Which Tax Reductions Are Likely to Go Into Effect in the Fall?
Last week’s announcement of growing city revenues, combined with recent Council action to speed up the implementation of tax cuts recommended by the Tax Revision Commission, makes it likely that the District will soon cut income tax rates for middle- and upper-income residents and also reduce income taxes for businesses.
The budget passed last week by the DC Council devotes every dollar of revenue growth through this fall to tax cuts, and the new revenue forecast from the Chief Financial Officer showed that revenues for 2016 and beyond will be $38 million more than expected. If that is maintained in the next revenue forecast in September, $38 million of tax cuts will be implemented in 2016.
Earlier this week, the District’s Dime commented on how the aggressive implementation of tax cuts could limit DC’s ability to cover with rising costs of services. Using every dollar for tax cuts means we have less revenue to make investments in affordable housing, schools, or homeless services and we have less cushion to deal with unexpected occurrences like lawsuits or weather emergencies.
Today, we want to highlight the precise tax cuts that would go into effect. (See Table for full list of “tax triggers.”) If the revenue forecast does not change dramatically in September, DC will make the following tax changes, effective January 1, 2016.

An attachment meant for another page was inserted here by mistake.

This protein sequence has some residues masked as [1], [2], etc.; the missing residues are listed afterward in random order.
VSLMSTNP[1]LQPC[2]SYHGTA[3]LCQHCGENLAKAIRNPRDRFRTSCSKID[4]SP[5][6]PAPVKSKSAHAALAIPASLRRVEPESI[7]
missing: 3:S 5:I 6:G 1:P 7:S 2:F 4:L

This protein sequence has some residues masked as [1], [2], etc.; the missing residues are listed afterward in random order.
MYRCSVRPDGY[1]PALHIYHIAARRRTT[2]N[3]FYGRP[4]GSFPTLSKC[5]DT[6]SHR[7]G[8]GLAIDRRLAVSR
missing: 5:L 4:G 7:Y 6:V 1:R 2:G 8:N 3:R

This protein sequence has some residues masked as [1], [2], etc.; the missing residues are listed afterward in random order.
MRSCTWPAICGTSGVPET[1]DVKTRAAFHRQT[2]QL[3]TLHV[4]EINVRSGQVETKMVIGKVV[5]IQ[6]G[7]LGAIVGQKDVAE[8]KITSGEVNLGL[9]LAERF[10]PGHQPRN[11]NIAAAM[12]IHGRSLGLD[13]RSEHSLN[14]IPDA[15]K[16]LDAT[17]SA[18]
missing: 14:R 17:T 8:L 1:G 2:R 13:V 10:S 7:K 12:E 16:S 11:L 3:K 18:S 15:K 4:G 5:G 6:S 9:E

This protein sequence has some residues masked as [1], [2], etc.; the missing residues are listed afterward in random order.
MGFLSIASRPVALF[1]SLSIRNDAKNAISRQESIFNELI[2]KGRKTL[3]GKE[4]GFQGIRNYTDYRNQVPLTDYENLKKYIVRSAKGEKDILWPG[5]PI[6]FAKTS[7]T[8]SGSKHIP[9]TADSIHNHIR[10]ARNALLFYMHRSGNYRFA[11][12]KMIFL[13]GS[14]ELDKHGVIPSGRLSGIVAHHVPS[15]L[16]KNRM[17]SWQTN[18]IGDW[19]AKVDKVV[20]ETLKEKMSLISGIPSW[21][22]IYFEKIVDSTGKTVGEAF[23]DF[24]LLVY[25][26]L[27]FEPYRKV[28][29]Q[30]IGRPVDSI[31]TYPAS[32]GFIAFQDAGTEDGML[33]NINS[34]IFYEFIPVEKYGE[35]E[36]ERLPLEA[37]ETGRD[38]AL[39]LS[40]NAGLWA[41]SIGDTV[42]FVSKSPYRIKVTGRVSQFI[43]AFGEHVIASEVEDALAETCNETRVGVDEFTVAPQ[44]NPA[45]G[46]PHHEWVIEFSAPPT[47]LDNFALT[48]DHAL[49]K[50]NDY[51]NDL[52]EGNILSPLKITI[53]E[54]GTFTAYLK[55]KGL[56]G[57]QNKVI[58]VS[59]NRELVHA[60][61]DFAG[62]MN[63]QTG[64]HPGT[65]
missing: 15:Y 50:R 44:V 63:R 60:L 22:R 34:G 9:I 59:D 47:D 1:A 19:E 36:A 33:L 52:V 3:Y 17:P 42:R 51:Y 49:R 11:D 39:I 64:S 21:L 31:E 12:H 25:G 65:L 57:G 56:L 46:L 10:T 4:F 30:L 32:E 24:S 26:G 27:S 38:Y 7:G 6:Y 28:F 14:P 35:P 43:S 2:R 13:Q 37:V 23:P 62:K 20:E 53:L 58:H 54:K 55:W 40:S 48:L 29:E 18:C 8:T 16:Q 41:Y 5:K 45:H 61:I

- Reduces the income tax rate for the newly created middle income tax bracket. The individual income tax rate falls from 7.0 percent to 6.5 percent on taxable income between $40,000 and $60,000 (or $80,000 to $120,000 for two-earner families). The rate reduction results in maximum tax bill savings of $100 for single filers and costs $11.4 million.
- Cuts income taxes for those making more than $350,000 a year. The individual income tax rate falls from 8.95 percent to 8.75 percent on taxable income between $350,000 and $1 million. This results in a maximum tax bill savings of $1,300 and costs $4.5 million.
- Cuts the corporate and unincorporated business franchise tax. The business income tax would fall from 9.4 to 9 percent. As the tax triggers move forward, the rate would fall to 8.25 percent, equaling the rates in Virginia and Maryland. This will cost the District $18.4 million.
If the September revenue forecast shows a further increase in revenues, additional tax cuts would be triggered. The next items on the list including increasing the standard deduction in the income tax, which largely benefits low- and moderate-income renters, and eliminating estate taxes for estates worth $1 million to $2 million.
When the September forecast arrives, we hope that DC Council will reexamine the pace of implementation of the tax revision package – weighing our ongoing needs with the expense of tax cuts.
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